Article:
I felt so frustratingly helpless from my out-of-the-way safe place, and felt physically and emotionally tired all the time. Given that I had everything with me, I tried to do some work, but I did not manage much. I did, however, prepare the happy images you see in this post. They are from a beautiful pumpkin patch just outside Napa city limits, at the junction between CA-29 and Ca-12/121. And yes, the patch was spared. There was no way I would share images from the wildfires. I don’t have any, and in any case, you can get as many of those as you need from social media and news channels.
As I was driving us home this past Sunday afternoon, even as I saw the burned down buildings and scorched mountains, I felt so much gratitude. I felt so very grateful for:
- all that was spared;
- for my pups and I being safe;
- for my home, neighborhood and town being safe;
- for having a safe place we could escape to and know that we would be welcome;
- for hearing that all my friends were/are safe, even though for two couples their homes have not survived;
- for the incredible dedication of so many first responders, firefighters, coast guard and other groups who ran towards danger in order to protect the community, some even coming from other counties, states and even countries;
- for the many, many acts of kindness and heroism that have been happening all around;
- for each new miracle reported, where someone who was lost was found, and animals who had run away scared had survived against all odds and reunited with their families;
- for the amazing support this community are showing towards each other;
- and also for the fact that, though bad, things could have been way worse, but weren’t; that those who lost their lives were many, but could have been many more, and weren’t, and I hope won’t be.
My neighbors have talked of a stressful week, as being on advisory meant being in constant ready-to-go mode. I could see signs of lack of sleep and intense stress in some of the faces. But overall there is an eagerness to “get back to normal”, whatever normal will be now. But we are not complaining. We are the lucky ones, even though I know luck has nothing to do with it.
I am still physically and emotionally exhausted, and I can only imagine what all those thousands of people in shelters are feeling. Their “normal” will be a while in coming. Earlier I was watching a video by a firefighter from Berkeley whose team had been sent up to Santa Rosa early Monday morning not knowing what they were going to find. It showed night scenes of the fire and of one of the neighborhoods that had already been burned down. In tears I watched the devastation and listened to the story of how they found a street where one side was still burning, while the other was intact, and they managed to “draw a line” there and save those homes. That was later called the “Line of Sorrow”.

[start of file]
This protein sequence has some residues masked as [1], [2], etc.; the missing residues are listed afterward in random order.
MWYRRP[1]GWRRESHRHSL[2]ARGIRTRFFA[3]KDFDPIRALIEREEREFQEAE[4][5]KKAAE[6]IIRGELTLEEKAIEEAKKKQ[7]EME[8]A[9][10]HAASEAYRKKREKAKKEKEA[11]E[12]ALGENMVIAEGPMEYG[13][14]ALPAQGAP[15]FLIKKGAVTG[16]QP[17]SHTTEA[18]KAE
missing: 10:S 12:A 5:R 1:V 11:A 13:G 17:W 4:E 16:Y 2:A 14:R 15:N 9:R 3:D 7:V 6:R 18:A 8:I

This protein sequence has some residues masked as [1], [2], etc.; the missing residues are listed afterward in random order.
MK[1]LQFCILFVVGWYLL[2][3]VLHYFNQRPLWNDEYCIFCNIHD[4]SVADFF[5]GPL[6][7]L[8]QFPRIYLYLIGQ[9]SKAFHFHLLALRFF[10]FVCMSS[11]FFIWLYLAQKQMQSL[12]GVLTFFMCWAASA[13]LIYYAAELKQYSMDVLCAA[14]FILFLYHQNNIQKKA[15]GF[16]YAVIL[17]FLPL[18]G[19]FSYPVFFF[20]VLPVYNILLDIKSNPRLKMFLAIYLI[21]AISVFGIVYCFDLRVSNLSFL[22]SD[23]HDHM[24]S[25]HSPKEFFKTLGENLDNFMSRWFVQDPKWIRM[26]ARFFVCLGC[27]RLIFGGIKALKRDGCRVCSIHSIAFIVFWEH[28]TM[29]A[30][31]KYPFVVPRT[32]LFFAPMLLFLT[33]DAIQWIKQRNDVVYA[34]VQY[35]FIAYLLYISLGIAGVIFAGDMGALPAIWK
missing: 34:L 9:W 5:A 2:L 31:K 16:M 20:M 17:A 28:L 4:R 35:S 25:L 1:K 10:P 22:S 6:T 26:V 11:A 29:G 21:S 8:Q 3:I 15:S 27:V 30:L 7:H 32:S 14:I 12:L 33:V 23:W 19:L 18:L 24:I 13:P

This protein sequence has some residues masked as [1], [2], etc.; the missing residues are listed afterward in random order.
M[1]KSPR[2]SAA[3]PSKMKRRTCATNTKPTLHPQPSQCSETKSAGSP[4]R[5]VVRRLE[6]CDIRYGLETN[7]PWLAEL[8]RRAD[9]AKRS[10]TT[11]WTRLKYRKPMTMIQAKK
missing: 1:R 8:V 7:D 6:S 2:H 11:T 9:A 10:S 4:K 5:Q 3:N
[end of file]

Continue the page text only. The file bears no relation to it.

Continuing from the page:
My heart aches for all those people who have lost everything, including loved ones and pets sometimes. But it also aches for the mountains, the trees, and for the wild animals and birds that are now as displaced as many of us. Our Sugarloaf Ridge Park, home of our many Shinrin-Yoku walks and training, is still burning and it is not the only one.
I am still checking all the notifications I get, and my heart is a little lighter as I see more and more containments, with numbers like 65%, 70% and higher, and not just here in the wine country, but also up in Ukiah and other areas around California that did not receive as much coverage because they are less famous. I look at fire maps and see the lines of containment everywhere, and the red dots are fewer and fewer. Now I am waiting to hear from my Sonoma friends that they can return to their homes.
A lot is being done by many, but a lot remains to be done for some time to come. If any of you wish to help, here are a few links where you can make donations that will actually reach the fire victims:
https://www.redwoodcu.org/northbayfirerelief by the local Redwood Credit Union;
http://www.sonomacf.org/sonoma-county-resilience-fund/ by Sonoma County Resilience Fund;
https://www.gofundme.com/jennifer-and-jay-michaels-fire-fund a Gofundme campaign opened for my friend Jenny and her husband who lost their home on Saturday, and who were unable to get fire insurance because of the location of their home, so for them this will be a total loss;
http://www.napavalleycf.org by Napa Valley Community Foundation.
The other thing you can do to help, when things have settled and the fire department deems it safe, is to return to the wine country, stay for a while, enjoy the sights, the food and the wine, and buy some of that wine to take home, especially from the small family wineries. Or you can buy it from a store wherever you are.
After a couple of clear days, it has been a smoky one again today. I am still processing all of this, it will take a while to digest what happened and what that means for me in the long term. I will close with saying that I learned a lot this week, and that I am grateful to be among the safe ones.